A related worry is an editor’s rush to judgement not just because of the speed that Web journalism publication mandates, but because of pressure to publish now because of a related story another newspaper may be publishing clear across the country.
While this concern is especially acute these days because everyone has access to online editions of newspapers, the problem even pre-dates the creation of the Web.
For example, in 1979, an editor for the Montana newspaper, The Missoulian, felt a rush to judgement on a highly sensitive story involving a young local woman who had been murdered in Washington, D.C. The victim’s name was Cindy Herbig, a star at her Missoula high school
who had gone to Radcliffe for a semester, then dropped out of sight and became a prostitute in the nation’s capital. Her murder was one of the brutal hazards of her profession.
The editor, Rod Deckert, received word of Cindy’s death one night from a local funeral home official who was skimpy with details for obvious reasons. So Deckert began exchanging phone calls with a Washington Post reporter who was preparing a big “fallen angel” story for the Post that would appear in a couple days.
Read it here, or there
For Deckert, the problem was that residents of Missoula could buy the Washington Post from local dealers, and the Post planned to amplify distribution of the story through its national news service to media everywhere.
So Deckert had to make a whole bunch of decisions in very quick succession. Although The Missoulian was a hometown paper and had an added mission to treat Missoula residents with sensitivity and respect, he knew the Post’s story could be read by anyone in town. Even had he wanted to present Cindy’s death as an obituary and go light on details, how would readers react in reading the details in a far-off metro daily with no such value-added mission? What might they think of their own newspaper’s covering-up the details?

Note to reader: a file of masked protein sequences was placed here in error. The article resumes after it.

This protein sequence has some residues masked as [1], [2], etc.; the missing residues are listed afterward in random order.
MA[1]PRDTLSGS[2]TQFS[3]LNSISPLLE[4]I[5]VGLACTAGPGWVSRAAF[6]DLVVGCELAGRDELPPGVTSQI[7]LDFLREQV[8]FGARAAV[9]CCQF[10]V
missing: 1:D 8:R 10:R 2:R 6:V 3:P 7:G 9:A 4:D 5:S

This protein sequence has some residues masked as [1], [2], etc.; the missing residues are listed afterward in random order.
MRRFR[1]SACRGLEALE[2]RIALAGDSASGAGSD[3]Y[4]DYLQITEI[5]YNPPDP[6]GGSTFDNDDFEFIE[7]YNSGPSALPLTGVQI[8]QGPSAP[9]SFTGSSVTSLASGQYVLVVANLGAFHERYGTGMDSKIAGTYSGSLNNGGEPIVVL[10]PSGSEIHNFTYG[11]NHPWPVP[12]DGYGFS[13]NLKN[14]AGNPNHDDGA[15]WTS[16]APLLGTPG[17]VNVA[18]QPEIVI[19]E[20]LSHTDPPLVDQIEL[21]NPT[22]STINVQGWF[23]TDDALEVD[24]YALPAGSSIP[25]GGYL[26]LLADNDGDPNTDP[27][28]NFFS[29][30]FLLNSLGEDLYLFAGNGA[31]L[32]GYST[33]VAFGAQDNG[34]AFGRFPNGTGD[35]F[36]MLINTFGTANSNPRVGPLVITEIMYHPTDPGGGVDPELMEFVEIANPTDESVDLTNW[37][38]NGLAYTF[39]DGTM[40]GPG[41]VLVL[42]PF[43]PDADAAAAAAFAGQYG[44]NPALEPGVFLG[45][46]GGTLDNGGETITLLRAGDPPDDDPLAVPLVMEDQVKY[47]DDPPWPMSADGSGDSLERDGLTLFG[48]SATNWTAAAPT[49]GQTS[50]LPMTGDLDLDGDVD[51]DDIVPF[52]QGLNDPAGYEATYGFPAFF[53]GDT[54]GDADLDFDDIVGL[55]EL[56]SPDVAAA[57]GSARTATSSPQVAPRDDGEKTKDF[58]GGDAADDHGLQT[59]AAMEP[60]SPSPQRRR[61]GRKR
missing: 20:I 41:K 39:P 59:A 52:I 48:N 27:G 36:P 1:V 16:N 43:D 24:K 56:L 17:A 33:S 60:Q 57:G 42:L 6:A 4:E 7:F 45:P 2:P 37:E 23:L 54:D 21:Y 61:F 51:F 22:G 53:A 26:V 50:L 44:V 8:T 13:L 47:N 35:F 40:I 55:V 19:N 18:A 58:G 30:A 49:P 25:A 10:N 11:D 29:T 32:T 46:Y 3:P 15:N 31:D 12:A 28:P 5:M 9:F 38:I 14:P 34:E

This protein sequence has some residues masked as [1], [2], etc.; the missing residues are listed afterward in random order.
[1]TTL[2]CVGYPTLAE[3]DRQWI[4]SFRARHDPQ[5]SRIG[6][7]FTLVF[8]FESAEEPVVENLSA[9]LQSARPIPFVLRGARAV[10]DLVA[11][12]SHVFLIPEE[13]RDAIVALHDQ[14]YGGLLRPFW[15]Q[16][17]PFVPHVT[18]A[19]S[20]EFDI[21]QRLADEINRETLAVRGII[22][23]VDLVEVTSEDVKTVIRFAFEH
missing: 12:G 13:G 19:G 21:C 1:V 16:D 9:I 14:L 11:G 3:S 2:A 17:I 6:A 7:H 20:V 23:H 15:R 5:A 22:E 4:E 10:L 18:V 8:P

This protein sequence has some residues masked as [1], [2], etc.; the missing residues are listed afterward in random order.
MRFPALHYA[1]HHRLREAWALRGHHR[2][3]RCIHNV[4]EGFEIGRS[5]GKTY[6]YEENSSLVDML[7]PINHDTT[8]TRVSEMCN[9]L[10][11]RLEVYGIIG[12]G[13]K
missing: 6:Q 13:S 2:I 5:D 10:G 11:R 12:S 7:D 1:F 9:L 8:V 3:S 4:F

More sensitive treatment
Deckert chose the option of publishing the details, over the Herbig family’s objections, but doing so in a more moderate way than the Post was doing. It opened itself up for the ensuing firestorm from local readers and advertisers, published some 150 letters to the editor in the days to come, and reserved the final word in a letter from Cindy’s parents.
Deckert at least had a couple days to make these decisions. Had this event happened today, he would have had to make his decisions immediately because of the online presence of newspapers like The Washington Post.
Like oil and water
I have often told my college journalism students that accuracy and speed often mix about as well as oil and water. Given the difficulty of obtaining the best obtainable version of the truth, it is amazing the news media get it right as often as they do. But the pressure that reporters and editors are under as a result of online media has made that job even harder for those who would separate fact from rumor.
As tantalizing and ubiquitious as rumors are on the Web, they too often fall short of the truth.
Any way you slice it, that is bad news.